6:30-7:30 p.m.

2021 Chapbook Competition Reading
Come hear the winners of the 2021 chapbook competition read from their books. The three winners in poetry, fiction, and nonfiction will be published by Neon Hemlock Press.

Poets, Queerness, & What America Looks Like
A reading featuring poets from the anthology This Is What America Looks Like. Moderator Jona Colson will lead a discussion on queerness in the U.S. and how the LGBTQ+ literary tradition is changing, featuring Regie Cabico, Emily Holland, Natalie Illum, and Kim Roberts.


Sunday, August 8

11:30 a.m.-12:30 p.m.

Queer Debut Authors
This panel of debut authors will discuss navigating publishing as a queer author, experiences of queerphobia in the publishing industry, how they overcame it, and introduce their brand-new queer books. Featuring Michael Dumlao, the author of “The Wisdom of Guncles: Stories and Advise on Living Life from a Queer Perspective”, Anya Leigh Josephs, author of “Queen of All”, Patrick Earl Ryan, author of “If We Were Electric: Stories”, winner of the Flannery O’Connor Award for Short Fiction, and Stephen Salvatore, author of “Can’t Take That Away”.

Resistance through Research: Re-Storying Genre Fiction by Queering Academia
This panel will explore how academic research in genre fiction can redefine — or re-story — constructed narratives that uphold mainstream understandings of young adult, fantasy, and science fiction. Panel members will discuss their resistances to institutional narratives of genre through the inclusion of queer and indigenous theories, such as those of Dr. Grace E. Dillon and Leanne Betasamosoke Simpson. In this panel, we will explore the possibilities for confronting and undoing the trauma inflicted upon queer BIPOC voices in genre fiction. Moderated by Taylor Lewis, featuring Alexander Casey, Paulina Harrison, and Kristina R. Togafau.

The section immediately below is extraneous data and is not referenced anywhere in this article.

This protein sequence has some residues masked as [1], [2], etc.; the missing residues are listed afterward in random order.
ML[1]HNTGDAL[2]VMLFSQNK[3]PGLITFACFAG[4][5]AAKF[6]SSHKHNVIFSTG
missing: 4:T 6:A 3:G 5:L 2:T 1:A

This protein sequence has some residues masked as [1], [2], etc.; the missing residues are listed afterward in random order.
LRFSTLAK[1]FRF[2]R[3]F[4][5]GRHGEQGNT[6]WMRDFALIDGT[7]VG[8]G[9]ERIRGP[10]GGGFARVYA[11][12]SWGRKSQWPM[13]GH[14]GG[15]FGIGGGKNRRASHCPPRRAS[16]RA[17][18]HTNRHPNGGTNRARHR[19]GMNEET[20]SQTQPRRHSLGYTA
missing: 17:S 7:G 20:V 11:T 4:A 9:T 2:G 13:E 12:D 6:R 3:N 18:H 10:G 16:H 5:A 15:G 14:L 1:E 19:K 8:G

Spaceships & Dragons! Join SFF Authors As They Sweep You Away
Dive into worlds unknown with four science fiction and fantasy authors as they read from their most current works. A Q&A from the audience will follow the readings, featuring Kellie Doherty, author of “Curling Vines & Crimson Trades”, Eboni Dunbar, Catherine Lundoff, author of “Blood Moon”, and Vincent Scott, author of “The Hereafter Bytes”.

 

1:00-2:00 p.m.

Healing through Poetry
As Carrie Fisher said, “Take your broken heart, turn it into art.” Though not a replacement for professional therapy, poet and storyteller Anne Marie Wells designed this workshop for both poets and non-poets to use creative writing to process traumatic events and move the mind and spirit forward through the healing journey. No poetry writing experience necessary.

Queer Narratives in Tabletop Roleplaying Games
Queer writers of tabletop game books will read their work and talk about their design philosophies. This diverse panel will discuss how games can be queer and how they relate to literature, history, identity, representation, and the needs of queer communities in and beyond games. Featuring Omari Akil, Sharang Biswas, Clio Yun-su Davis, Lucian Kahn, Jonaya Kemper, Catherine Ramen, and April Kit Walsh.

 

2:30-3:30 p.m.

Our Voices in Verse: Queer Youth Building the Future Through Poetry
Listen to a panel of LGBTQ+ youth poets read their original work and discuss their plans to shape the future with their words. This group of young poets from across the country include alumni of the Brave New Voices poetry slam festival and the DC Youth Slam Team, the 2019 Youth Poet Laureate of Baltimore, and will be moderated by Charlotte Maleski, the current Youth Poet Laureate of Arlington, VA.

Inheriting Indelible Futures: Queer/Trans Editing/Publishing of Color